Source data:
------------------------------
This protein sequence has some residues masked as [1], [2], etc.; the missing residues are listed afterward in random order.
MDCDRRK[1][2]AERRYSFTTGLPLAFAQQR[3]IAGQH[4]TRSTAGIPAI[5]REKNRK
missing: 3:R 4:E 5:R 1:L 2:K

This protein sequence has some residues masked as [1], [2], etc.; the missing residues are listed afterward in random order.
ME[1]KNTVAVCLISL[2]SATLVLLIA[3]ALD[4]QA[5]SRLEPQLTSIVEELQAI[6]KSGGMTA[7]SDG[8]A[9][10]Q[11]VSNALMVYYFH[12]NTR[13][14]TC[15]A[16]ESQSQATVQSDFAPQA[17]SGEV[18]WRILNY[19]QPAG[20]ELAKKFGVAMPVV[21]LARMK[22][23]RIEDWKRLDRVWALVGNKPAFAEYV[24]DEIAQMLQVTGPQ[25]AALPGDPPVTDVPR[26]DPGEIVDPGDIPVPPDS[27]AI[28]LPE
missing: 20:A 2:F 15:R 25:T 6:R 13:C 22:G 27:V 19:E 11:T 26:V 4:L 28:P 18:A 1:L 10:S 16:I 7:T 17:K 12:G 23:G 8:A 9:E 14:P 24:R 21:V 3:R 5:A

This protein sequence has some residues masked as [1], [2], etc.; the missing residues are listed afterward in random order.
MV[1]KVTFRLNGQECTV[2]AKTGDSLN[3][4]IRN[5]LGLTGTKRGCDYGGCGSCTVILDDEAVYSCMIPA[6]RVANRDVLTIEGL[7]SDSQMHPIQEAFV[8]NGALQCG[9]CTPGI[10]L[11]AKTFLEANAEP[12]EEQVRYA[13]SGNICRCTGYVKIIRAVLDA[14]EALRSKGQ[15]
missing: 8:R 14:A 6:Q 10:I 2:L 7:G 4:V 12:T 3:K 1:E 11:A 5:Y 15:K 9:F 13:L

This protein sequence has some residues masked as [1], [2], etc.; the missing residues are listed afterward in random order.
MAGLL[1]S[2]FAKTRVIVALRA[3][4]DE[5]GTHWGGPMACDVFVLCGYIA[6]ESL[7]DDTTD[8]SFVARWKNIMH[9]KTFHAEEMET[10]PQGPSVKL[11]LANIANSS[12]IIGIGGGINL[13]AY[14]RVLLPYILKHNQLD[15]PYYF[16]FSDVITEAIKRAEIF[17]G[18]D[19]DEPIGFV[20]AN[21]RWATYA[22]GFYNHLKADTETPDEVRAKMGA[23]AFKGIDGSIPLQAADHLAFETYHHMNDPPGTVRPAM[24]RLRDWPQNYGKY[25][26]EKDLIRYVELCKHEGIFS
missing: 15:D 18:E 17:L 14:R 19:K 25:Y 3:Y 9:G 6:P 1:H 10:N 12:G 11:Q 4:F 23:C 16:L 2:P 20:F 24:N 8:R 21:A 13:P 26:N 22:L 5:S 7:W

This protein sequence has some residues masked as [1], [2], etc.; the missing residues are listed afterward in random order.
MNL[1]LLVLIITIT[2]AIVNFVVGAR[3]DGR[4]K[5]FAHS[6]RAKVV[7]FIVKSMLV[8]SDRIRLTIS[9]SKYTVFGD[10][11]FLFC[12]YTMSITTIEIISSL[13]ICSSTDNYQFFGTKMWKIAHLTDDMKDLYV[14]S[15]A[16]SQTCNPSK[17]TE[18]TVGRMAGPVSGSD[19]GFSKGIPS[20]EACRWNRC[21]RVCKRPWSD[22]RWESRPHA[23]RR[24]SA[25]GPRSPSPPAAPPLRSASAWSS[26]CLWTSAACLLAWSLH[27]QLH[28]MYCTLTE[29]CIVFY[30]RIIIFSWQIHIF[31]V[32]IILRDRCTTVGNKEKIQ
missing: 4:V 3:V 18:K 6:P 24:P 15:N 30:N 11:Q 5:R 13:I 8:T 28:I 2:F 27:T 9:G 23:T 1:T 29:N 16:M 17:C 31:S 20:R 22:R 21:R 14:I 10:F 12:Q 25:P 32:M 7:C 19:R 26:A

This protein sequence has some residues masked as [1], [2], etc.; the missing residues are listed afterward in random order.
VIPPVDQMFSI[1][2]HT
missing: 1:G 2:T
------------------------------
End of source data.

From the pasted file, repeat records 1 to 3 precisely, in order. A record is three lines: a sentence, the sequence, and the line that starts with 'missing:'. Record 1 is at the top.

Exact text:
This protein sequence has some residues masked as [1], [2], etc.; the missing residues are listed afterward in random order.
MDCDRRK[1][2]AERRYSFTTGLPLAFAQQR[3]IAGQH[4]TRSTAGIPAI[5]REKNRK
missing: 3:R 4:E 5:R 1:L 2:K

This protein sequence has some residues masked as [1], [2], etc.; the missing residues are listed afterward in random order.
ME[1]KNTVAVCLISL[2]SATLVLLIA[3]ALD[4]QA[5]SRLEPQLTSIVEELQAI[6]KSGGMTA[7]SDG[8]A[9][10]Q[11]VSNALMVYYFH[12]NTR[13][14]TC[15]A[16]ESQSQATVQSDFAPQA[17]SGEV[18]WRILNY[19]QPAG[20]ELAKKFGVAMPVV[21]LARMK[22][23]RIEDWKRLDRVWALVGNKPAFAEYV[24]DEIAQMLQVTGPQ[25]AALPGDPPVTDVPR[26]DPGEIVDPGDIPVPPDS[27]AI[28]LPE
missing: 20:A 2:F 15:R 25:T 6:R 13:C 22:G 27:V 19:E 11:T 26:V 4:L 28:P 18:A 1:L 10:S 16:I 7:T 17:K 12:G 23:G 8:A 9:E 14:P 24:R 21:V 3:R 5:A

This protein sequence has some residues masked as [1], [2], etc.; the missing residues are listed afterward in random order.
MV[1]KVTFRLNGQECTV[2]AKTGDSLN[3][4]IRN[5]LGLTGTKRGCDYGGCGSCTVILDDEAVYSCMIPA[6]RVANRDVLTIEGL[7]SDSQMHPIQEAFV[8]NGALQCG[9]CTPGI[10]L[11]AKTFLEANAEP[12]EEQVRYA[13]SGNICRCTGYVKIIRAVLDA[14]EALRSKGQ[15]
missing: 8:R 14:A 6:Q 10:I 2:L 7:G 4:V 12:T 3:K 1:E 11:A 5:Y 15:K 9:F 13:L